Perl/Tk - Writing Tk applications in Perl 5


Perl/Tk - Writing Tk applications in Perl 5

This document is for beginners. It assumes you know some Perl, and have
it and Tk running. If you are *not* currently reading this document
courtesy of the widget demonstration program, please be sure to run
widget, as it will show you the various widget types supported by Tk and
how to use them. widget should be installed in your default path, so
type *widget* at a command prompt.

Here are links to other novice tutorials:

*Mastering Perl/Tk* is the definitive book on Perl/Tk:

Some Background
Tk GUI programming is event-driven. (This may already be familiar to
you.) In event-driven programs, the main GUI loop is outside of the user
program and inside the GUI library. This loop - initiated by calling
MainLoop - watches all events of interest and activates the correct
handler procedures to handle these events. Some of these handler
procedures may be user-supplied; others will be part of the library.

For a programmer, this means that you're not watching what is happening;
instead, you are requested by the toolkit to perform actions whenever
necessary. So, you're not watching for 'raise window / close window /
redraw window' requests, but you tell the toolkit which routine will
handle such cases, and the toolkit will call the procedures when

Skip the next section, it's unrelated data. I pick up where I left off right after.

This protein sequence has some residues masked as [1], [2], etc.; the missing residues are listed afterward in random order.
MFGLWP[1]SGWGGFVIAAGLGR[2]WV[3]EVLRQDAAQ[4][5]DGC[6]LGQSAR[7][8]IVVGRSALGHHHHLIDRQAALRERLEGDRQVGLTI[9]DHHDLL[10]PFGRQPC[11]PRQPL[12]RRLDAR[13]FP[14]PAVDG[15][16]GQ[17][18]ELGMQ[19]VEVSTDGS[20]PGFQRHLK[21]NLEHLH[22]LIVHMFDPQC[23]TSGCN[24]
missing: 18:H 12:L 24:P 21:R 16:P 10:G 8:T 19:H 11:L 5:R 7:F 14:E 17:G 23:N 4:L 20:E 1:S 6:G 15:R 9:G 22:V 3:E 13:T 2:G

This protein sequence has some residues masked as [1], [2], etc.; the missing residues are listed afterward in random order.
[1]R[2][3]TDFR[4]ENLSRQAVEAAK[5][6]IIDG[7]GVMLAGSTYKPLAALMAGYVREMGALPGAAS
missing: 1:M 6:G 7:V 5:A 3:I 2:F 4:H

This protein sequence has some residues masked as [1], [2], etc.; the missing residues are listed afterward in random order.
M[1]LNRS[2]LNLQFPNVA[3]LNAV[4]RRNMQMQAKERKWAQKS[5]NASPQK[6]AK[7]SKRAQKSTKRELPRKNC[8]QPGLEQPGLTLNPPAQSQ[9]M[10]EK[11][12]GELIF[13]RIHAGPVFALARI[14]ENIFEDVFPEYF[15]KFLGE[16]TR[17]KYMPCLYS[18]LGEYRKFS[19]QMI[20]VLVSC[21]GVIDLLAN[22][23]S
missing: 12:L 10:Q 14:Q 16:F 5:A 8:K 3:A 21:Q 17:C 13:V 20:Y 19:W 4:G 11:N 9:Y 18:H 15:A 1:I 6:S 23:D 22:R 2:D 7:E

required. These procedures are known as *callbacks*, and some of them
you write yourself.

First Requirements
Perl programs that use Tk need to include "use Tk". A program should
also use "use strict" and the -w switch to ensure the program is working
without common errors.

Any Perl/Tk application starts by creating the Tk MainWindow. You then
create items inside the MainWindow, and/or create new windows called
Toplevels that also contain child items, before starting the MainLoop,
which is the last logical statment in your program. You can also create
more items and windows while you're running, using callbacks. Items are
only shown on the display after they have been arranged by a *geometry
manager* like pack; more information on this later. MainLoop starts the
GUI and handle all events. That's all there is to it!. A trivial
one-window example is shown below:

#!/usr/bin/perl -w
use Tk;
use strict;

my $mw = MainWindow->new;
$mw->Label(-text => 'Hello, world!')->pack;
-text => 'Quit',
-command => sub { exit },

Please run this example. It shows you two widget types, a Label and a
Button, and how they are packed. When clicked, the